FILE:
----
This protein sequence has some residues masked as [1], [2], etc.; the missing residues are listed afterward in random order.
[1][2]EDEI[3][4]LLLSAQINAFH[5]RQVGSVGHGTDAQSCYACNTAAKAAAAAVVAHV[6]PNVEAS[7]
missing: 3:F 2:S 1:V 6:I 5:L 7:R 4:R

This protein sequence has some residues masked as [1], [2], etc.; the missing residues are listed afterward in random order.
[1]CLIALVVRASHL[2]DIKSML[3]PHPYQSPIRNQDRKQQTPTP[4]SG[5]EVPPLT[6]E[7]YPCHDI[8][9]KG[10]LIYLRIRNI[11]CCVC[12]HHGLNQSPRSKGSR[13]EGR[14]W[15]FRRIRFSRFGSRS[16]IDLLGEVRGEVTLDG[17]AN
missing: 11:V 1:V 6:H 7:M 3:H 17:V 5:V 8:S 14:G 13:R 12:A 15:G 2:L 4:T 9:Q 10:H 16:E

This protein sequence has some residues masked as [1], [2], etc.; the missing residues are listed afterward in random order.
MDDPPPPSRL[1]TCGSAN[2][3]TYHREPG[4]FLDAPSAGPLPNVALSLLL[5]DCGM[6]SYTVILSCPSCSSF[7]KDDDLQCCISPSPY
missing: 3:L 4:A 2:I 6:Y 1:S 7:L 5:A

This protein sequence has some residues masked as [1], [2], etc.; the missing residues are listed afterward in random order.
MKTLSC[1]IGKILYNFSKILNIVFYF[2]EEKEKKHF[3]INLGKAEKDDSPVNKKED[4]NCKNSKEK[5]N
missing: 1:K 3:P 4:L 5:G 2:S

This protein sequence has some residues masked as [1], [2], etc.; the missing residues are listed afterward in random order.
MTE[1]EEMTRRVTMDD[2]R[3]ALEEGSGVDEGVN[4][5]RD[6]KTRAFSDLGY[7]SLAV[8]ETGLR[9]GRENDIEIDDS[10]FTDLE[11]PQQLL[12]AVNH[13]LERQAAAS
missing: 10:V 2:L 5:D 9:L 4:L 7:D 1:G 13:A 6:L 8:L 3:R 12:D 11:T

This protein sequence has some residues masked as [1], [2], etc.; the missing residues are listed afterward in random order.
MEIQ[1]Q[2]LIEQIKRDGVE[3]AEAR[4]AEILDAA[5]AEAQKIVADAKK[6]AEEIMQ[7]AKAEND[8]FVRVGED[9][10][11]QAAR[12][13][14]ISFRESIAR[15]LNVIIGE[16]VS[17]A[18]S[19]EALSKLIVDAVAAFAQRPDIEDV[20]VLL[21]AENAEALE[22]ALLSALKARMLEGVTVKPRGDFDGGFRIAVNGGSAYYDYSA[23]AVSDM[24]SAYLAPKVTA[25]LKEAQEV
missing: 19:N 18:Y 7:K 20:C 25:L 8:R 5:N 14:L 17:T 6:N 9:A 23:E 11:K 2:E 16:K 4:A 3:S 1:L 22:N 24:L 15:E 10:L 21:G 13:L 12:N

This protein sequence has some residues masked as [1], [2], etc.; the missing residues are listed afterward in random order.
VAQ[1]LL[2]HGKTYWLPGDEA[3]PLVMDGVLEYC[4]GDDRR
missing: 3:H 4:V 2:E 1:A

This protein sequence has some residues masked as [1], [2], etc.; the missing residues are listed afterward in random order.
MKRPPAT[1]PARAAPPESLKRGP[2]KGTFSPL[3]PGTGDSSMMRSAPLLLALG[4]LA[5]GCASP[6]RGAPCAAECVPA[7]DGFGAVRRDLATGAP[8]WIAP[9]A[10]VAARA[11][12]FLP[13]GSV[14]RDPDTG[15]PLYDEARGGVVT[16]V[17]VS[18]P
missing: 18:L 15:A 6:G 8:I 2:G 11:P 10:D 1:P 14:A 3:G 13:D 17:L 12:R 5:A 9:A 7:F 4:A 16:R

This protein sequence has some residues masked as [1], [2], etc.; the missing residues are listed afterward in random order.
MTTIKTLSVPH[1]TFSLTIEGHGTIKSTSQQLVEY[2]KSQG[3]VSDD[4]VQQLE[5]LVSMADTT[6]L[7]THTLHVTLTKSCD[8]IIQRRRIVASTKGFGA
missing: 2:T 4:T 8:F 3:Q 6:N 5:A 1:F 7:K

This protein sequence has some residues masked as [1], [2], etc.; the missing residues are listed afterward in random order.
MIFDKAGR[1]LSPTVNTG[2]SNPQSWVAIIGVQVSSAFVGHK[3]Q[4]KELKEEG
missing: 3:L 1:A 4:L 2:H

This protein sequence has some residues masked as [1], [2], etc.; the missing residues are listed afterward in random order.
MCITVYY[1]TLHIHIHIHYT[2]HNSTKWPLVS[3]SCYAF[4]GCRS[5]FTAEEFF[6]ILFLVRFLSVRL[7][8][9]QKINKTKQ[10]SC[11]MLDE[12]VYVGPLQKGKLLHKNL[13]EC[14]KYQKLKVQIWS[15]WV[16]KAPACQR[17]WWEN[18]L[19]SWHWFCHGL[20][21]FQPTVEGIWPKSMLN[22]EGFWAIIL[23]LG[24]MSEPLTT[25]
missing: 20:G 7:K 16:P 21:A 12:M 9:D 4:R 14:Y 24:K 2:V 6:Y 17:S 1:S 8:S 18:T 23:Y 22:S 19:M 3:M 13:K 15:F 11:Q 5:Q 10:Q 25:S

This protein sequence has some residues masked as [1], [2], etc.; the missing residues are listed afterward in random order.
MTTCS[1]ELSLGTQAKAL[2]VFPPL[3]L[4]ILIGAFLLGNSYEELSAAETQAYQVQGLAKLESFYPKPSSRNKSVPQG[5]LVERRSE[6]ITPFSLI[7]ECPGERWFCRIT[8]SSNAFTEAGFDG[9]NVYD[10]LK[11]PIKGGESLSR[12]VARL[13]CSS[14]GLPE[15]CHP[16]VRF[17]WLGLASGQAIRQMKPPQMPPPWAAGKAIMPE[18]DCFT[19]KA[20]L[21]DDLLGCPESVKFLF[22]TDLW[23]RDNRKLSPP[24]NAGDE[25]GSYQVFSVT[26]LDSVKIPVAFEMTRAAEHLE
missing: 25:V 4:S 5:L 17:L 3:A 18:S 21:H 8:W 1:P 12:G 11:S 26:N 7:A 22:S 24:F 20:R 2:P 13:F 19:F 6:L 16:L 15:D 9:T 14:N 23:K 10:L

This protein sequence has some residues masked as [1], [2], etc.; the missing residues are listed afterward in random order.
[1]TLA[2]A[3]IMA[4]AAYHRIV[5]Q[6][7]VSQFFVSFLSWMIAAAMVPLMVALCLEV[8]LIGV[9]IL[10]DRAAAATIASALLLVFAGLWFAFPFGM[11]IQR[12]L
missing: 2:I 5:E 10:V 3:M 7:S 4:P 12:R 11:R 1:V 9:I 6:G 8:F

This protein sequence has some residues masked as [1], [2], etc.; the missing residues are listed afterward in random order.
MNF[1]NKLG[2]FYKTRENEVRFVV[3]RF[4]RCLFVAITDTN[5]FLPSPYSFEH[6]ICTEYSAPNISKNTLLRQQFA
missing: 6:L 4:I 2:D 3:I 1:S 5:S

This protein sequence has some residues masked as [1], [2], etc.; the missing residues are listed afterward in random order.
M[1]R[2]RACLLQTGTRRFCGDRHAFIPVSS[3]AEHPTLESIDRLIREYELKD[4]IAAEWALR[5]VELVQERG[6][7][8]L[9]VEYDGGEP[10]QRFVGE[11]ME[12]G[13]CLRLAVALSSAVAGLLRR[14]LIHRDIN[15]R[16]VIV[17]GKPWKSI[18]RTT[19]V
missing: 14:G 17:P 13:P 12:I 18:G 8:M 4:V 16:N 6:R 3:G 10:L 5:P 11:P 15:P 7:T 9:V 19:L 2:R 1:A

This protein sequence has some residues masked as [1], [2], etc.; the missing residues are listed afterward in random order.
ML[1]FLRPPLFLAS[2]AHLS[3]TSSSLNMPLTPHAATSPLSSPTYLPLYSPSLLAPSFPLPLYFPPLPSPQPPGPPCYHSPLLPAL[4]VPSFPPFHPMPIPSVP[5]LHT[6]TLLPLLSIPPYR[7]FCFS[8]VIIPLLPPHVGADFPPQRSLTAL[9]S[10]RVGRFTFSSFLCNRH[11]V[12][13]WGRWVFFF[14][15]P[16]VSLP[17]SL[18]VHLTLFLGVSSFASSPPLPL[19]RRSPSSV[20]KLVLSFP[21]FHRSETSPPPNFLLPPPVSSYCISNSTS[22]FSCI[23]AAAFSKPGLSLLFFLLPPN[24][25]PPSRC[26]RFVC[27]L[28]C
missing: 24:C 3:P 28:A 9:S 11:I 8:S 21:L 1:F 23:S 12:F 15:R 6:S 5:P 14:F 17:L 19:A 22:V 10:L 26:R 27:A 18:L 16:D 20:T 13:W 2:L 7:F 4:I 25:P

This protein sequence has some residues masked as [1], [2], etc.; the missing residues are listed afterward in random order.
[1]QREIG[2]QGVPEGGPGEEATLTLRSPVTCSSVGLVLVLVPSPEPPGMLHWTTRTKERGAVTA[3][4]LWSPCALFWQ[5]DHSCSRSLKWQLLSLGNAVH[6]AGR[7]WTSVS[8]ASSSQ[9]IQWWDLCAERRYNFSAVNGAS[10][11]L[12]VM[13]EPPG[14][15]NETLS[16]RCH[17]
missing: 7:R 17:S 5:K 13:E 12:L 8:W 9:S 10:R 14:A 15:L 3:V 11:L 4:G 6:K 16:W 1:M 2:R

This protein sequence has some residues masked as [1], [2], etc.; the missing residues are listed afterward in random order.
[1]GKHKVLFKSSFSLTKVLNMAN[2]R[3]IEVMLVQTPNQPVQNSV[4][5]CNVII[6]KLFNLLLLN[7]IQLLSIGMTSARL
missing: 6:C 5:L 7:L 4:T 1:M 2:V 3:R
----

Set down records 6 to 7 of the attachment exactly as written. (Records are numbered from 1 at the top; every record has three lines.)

This protein sequence has some residues masked as [1], [2], etc.; the missing residues are listed afterward in random order.
MEIQ[1]Q[2]LIEQIKRDGVE[3]AEAR[4]AEILDAA[5]AEAQKIVADAKK[6]AEEIMQ[7]AKAEND[8]FVRVGED[9][10][11]QAAR[12][13][14]ISFRESIAR[15]LNVIIGE[16]VS[17]A[18]S[19]EALSKLIVDAVAAFAQRPDIEDV[20]VLL[21]AENAEALE[22]ALLSALKARMLEGVTVKPRGDFDGGFRIAVNGGSAYYDYSA[23]AVSDM[24]SAYLAPKVTA[25]LKEAQEV
missing: 19:N 18:Y 7:K 20:C 25:L 8:R 5:N 14:L 17:T 6:N 9:A 23:E 11:K 2:E 16:K 4:A 3:S 1:L 22:N 24:L 15:E 10:L 21:G 13:L 12:N

This protein sequence has some residues masked as [1], [2], etc.; the missing residues are listed afterward in random order.
VAQ[1]LL[2]HGKTYWLPGDEA[3]PLVMDGVLEYC[4]GDDRR
missing: 3:H 4:V 2:E 1:A